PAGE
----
Things to Do in Fort Wayne and Beyond

The Drunken Fishermen / Down By The River


Jason Hoffman

Whatzup Features Writer

Published June 30, 2005

Heads Up! This article is 17 years old.

For those who don’t hang around the bait

shop, The Drunken Fisherman are Matt Weirick of

Archie Blowers and the Swingin’ Angels, Cliff

Gaither of Cornfed Johnson and Kevin Hambrick of

Blueberry Hurricane. These blokes recorded

Down By The River in a living room back in

the summer of 1999. Why it took six years for

this disc to float upstream to whatzup

Headquarters I’ll never know. Perhaps they were

busy cutting bait.

Inspired by the ending of a marriage, these

musical veterans joined together to record 16

tracks of misery, bliss, freedom and beer.

Utilizing a recently vacated living room and a

Tascam 4-track, the trio gave vent to their

emotions, capturing the live sound of emotional

catharsis. To break up these raw, loose episodes,

a collection of more polished songs by Hambrick

are sprinkled throughout. Not only do these

prevent the album from being one long live jam,

but Hambrick’s penchant for sounding like either

John Lennon or George Harrison gives Down By

The River a slight White Album feel,

mixing in crafted songs with improvisational

freewheeling tomfoolery.

The title track is a foot-stomping roots rocker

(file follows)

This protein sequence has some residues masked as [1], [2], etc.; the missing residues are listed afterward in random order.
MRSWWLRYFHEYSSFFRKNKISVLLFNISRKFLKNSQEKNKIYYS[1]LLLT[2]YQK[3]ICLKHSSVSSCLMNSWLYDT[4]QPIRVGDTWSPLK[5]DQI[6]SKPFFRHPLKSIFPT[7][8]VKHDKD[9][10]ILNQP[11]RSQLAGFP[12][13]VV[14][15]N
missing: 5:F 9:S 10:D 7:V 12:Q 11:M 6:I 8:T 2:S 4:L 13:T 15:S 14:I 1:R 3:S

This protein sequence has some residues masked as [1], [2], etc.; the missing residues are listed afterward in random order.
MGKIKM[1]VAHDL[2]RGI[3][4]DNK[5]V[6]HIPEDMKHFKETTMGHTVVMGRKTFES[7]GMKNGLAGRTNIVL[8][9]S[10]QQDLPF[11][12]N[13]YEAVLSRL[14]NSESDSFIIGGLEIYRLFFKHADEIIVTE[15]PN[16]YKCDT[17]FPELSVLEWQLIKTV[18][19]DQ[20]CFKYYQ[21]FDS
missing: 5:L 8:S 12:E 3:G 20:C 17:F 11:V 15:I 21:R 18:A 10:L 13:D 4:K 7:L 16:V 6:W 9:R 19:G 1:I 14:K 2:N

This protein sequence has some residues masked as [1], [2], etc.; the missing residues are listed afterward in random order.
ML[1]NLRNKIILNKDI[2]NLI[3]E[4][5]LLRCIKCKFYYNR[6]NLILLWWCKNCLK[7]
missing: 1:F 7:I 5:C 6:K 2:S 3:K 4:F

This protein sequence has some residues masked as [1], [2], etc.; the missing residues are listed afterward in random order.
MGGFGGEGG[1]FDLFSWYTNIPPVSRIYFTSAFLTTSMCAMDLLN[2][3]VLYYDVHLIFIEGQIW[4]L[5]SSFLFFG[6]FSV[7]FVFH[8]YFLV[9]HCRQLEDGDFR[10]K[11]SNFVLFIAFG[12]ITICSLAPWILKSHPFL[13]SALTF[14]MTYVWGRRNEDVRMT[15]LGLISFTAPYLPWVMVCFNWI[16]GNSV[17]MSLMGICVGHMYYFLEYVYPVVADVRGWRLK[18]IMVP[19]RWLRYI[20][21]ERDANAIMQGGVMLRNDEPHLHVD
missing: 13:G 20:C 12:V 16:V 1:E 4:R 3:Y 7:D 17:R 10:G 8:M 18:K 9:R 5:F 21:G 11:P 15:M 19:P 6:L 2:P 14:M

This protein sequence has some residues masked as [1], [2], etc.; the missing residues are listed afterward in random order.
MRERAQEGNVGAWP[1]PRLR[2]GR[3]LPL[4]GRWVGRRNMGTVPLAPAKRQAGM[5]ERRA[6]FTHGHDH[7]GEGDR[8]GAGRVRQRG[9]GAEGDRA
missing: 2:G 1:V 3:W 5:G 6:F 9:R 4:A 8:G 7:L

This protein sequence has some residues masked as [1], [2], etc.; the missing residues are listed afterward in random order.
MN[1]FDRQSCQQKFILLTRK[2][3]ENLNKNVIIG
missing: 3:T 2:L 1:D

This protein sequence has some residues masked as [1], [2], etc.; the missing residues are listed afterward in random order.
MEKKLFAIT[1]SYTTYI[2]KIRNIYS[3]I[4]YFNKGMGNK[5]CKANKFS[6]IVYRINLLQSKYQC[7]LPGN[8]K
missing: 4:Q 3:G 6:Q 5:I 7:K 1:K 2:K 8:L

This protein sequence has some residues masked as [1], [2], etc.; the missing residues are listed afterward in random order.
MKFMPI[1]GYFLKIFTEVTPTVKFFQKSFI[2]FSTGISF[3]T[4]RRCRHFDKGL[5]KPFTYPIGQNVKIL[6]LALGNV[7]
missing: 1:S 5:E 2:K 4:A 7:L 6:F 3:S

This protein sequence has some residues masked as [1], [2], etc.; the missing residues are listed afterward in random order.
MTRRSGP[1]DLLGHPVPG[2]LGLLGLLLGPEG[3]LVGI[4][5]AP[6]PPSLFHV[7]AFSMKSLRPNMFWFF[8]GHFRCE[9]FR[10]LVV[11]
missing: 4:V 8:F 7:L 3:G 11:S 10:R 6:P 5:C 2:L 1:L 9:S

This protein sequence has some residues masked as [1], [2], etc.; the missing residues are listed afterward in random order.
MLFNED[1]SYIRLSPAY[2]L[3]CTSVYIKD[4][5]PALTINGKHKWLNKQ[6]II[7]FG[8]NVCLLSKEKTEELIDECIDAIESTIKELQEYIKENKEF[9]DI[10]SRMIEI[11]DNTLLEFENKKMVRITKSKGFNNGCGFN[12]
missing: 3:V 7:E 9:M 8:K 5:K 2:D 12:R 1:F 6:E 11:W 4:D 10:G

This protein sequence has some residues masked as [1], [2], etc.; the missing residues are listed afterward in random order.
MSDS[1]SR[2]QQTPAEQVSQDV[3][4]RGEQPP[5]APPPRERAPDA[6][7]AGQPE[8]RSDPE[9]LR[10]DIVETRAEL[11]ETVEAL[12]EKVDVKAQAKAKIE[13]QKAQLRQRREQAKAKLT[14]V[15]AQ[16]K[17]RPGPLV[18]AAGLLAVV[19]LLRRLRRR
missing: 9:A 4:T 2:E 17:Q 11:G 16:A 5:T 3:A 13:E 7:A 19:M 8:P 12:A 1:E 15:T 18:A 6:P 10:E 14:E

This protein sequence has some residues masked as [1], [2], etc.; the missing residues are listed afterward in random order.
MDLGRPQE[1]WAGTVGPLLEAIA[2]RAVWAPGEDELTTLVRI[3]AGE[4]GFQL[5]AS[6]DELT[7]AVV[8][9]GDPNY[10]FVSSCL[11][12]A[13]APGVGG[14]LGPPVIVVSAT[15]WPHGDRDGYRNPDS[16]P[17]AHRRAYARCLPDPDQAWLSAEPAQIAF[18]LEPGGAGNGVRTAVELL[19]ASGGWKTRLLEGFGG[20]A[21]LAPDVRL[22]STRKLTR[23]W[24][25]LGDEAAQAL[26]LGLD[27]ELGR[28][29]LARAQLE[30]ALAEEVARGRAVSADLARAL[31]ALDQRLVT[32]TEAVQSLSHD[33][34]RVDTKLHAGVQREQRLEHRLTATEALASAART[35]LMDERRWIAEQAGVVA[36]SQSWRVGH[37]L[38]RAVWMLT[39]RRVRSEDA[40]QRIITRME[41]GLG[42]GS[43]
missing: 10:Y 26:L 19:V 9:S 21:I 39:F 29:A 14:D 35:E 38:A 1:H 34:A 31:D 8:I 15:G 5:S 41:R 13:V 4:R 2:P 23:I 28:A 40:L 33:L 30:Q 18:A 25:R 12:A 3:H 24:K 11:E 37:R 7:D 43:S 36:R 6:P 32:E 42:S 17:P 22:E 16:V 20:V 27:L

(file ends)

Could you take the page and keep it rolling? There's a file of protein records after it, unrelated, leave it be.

with lots of twangy guitars. In “Ballad of the

Fisherman,” bluesy vocals accompany the live jam,

leading to the raw rock of “I Ain’t Got No

Woman,” where the vocalist screams “I ain’t got

no woman” over and over atop a loosely arranged

bed of guitars. “Fishers of Men” is a riotous,

rambling song, as are the live “Got Me On The

Shake” and “Dusty Road,” both of which take

ragged, slide guitars and add trashy garage drums

to augment the singer emoting his pain through

musical wails and groans. My favorite was “Oh

Come On,” a story about trying to buy a hot dog –

I think.

The polished songs sound like rough demos from

Hambrick’s studio work: acoustic guitars, catchy

pop melodies, intriguing vocal harmonies, gentle

mellow-rock pacing and encouraging, hopeful

lyrics. You can see how these two styles contrast

and strengthen each other, with the bright pop

lightening the darker live songs and the live

songs keeping the pop from being too saccharine.

It’s a strange combination and it works.

You can join Weirick on his journey down the

turgid river of relationship hell by visiting

www.youregoingup.com to reel in a copy of Down

By The River. What the album lacks in sound

quality is more than made up for by heartfelt

authenticity.

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